Inertial Fusion Energy Science & Technology Accelerated Research (IFE-STAR)
Office of Science
The DOE SC program in Fusion Energy Sciences (FES) hereby announces its interest in receiving applications for the Inertial Fusion Energy Science & Technology Accelerated Research (IFE-STAR). The core of IFE-STAR will be multi-institutional and multi-disciplinary IFE Science and Technology Innovation Hubs referred to in this FOA as “IFE S&T Hubs”.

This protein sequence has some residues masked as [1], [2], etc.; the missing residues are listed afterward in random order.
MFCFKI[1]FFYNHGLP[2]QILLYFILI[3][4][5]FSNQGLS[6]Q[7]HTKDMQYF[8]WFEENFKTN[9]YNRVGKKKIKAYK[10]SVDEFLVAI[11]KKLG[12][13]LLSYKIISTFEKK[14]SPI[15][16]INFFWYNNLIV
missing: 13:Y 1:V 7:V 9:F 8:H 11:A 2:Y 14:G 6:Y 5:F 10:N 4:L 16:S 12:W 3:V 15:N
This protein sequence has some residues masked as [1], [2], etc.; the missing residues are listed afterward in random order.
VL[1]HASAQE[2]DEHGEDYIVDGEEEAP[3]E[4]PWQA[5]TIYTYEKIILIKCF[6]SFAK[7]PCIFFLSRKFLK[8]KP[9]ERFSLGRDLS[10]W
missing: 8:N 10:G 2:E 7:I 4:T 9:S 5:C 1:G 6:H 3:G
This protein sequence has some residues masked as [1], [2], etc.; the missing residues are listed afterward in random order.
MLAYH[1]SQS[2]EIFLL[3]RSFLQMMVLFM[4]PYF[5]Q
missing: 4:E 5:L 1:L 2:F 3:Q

A National Academies of Sciences, Engineering, and Medicine (NASEM) report entitled “An Assessment of the Prospects for Inertial Fusion Energy”1 concluded that “The appropriate time for the establishment of a national, coordinated, broad-based inertial fusion energy program within DOE would be when ignition is achieved”. In the last two years, the National Ignition Facility has produced two significant scientific results. First, in August 2021, a burning plasma was achieved with a record yield of 1.3 megajoules (MJ) from thermonuclear fusion reactions of an inertially confined deuterium-tritium (DT) plasma2,3. Then, in December 2022, the National Ignition Facility achieved scientific (target) gain of 1.5 and unequivocally met the definition of ignition from an earlier NASEM report. Motivated by the 2020 Fusion Energy Sciences Advisory Committee (FESAC) Long-Range Plan “Powering the Future: Fusion & Plasmas”4 and the breakthroughs on the National Ignition Facility, FES commissioned a Basic Research Needs Workshop (BRN) in preparation for an IFE program. The BRN report discussed Priority Research Opportunities (PROs) that should be addressed by an IFE program within FES5.